US Military Suicides Decreased By 22% This Year.

The AP (11/12, Baldor) reports that, according to officials from the Department of Defense, US military suicides across all branches of the service “have dropped by more than 22 percent this year.” The drop has occurred “amid an array of new programs targeting what the Defense Department calls an epidemic that took more service members’ lives last year than the war in Afghanistan did during that same period.” Nevertheless, officials with the military expressed reluctance “to pin the decline on the broad swath of detection and prevention efforts, acknowledging that they still don’t fully understand why troops take their own lives,” particularly since some suicides occur in service members who have never been deployed to battle.

Modern Healthcare (11/12, Robeznieks, Subscription Publication) reports that the American Psychiatric Association (APA) “says moves by UnitedHealthcare and other insurance companies to drop physicians from Medicare Advantage networks may impede the Obama administration’s goals for healthcare reform.” In aletter (pdf) to the Centers for Medicare & Medicaid Services, the APA, along with 80 other physician groups, wrote, “The timing of the network modifications, the lack of accurate and reliable information, and lack of network transparency has significant negative ramifications for the administration’s goal of reducing fragmentation of patient care.” The letter cites evidence that the “proposed modification will disrupt long-established patient-physician relationships, interfere with existing physician referral networks, and undermine emergency department coverage in many hospitals.”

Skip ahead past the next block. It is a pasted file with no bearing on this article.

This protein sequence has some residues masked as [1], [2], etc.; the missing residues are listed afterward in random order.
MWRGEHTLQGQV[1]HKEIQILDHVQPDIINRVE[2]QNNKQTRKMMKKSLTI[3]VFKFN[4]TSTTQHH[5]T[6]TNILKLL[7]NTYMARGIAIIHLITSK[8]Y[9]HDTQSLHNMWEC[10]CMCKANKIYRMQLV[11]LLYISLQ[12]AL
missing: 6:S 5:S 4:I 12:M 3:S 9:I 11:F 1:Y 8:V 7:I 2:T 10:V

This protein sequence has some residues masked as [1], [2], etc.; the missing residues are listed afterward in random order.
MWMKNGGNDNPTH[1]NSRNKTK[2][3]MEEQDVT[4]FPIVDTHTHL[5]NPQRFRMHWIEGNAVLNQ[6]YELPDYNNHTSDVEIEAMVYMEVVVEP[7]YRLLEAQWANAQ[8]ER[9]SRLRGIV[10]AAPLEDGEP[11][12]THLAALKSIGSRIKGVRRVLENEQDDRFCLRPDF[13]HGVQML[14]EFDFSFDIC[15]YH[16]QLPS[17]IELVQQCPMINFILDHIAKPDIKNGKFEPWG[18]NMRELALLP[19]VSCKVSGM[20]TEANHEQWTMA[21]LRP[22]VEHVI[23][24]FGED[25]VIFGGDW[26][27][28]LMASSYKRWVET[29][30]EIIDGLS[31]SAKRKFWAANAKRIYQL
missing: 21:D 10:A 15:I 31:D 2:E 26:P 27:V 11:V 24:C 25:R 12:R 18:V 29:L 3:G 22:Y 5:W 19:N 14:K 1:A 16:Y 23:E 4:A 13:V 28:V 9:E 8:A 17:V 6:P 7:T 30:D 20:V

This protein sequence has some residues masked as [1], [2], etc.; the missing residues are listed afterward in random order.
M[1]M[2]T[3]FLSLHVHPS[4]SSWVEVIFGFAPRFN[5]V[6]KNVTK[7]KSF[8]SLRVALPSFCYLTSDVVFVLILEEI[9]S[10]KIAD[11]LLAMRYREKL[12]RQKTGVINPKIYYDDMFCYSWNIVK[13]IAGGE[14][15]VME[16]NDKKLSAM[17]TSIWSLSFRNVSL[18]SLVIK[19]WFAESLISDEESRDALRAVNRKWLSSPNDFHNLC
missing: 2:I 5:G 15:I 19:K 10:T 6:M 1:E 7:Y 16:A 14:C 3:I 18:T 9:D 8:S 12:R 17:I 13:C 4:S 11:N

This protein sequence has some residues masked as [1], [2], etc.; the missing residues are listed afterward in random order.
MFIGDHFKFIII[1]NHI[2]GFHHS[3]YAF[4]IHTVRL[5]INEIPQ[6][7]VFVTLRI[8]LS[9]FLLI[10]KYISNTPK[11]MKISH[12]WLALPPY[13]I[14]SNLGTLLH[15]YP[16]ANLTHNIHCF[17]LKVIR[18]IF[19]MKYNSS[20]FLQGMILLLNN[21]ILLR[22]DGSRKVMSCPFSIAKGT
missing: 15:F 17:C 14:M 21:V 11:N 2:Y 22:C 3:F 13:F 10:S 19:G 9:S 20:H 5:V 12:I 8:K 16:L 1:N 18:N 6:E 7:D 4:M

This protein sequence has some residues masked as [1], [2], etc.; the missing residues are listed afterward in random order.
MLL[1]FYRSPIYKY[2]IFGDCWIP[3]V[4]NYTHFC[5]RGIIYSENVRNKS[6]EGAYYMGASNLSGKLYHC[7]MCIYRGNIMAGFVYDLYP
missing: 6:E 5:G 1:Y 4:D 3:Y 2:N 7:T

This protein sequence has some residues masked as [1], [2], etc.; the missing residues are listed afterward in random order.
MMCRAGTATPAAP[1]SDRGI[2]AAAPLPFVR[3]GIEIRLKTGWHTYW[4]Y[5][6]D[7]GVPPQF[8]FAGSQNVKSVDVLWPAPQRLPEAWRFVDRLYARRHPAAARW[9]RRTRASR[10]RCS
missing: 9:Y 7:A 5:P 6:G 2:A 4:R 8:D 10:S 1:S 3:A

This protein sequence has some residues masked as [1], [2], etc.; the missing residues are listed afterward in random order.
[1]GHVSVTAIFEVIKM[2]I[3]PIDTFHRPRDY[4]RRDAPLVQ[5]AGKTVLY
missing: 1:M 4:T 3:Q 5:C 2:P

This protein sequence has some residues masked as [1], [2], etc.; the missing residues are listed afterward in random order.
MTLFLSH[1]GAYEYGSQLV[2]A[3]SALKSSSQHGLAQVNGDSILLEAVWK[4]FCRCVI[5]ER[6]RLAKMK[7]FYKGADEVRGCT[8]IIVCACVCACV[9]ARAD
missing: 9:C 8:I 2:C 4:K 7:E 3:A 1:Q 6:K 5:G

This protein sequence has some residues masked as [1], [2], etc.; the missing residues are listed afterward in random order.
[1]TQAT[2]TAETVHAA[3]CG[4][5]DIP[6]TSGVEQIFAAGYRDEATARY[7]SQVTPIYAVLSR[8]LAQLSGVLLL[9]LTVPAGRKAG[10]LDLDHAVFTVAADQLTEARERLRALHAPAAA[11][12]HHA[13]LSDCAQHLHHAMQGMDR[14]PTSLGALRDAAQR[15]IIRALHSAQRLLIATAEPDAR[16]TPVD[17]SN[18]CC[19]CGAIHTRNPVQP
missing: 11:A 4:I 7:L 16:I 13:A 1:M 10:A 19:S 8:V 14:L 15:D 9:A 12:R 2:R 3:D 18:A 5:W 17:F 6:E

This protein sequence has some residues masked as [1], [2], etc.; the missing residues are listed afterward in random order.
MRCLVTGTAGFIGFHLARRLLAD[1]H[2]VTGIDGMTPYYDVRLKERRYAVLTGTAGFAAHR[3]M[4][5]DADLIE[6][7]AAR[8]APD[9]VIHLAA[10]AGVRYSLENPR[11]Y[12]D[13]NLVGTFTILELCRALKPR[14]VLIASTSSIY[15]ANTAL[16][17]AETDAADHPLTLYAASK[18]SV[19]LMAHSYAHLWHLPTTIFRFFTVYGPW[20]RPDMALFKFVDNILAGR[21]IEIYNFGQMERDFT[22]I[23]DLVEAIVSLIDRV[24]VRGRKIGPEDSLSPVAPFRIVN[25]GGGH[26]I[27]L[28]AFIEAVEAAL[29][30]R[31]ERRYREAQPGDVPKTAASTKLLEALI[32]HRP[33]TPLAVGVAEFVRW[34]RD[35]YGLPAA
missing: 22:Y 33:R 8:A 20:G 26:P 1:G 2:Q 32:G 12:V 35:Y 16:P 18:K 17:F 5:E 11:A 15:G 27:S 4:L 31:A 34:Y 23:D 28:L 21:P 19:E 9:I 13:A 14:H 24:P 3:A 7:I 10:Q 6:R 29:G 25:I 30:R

Related Links:

— “Apnewsbreak: Military Suicides Drop; Unclear Why, “Lolita C. Baldor, Associated Press, November 11, 2013.

Posted in In The News.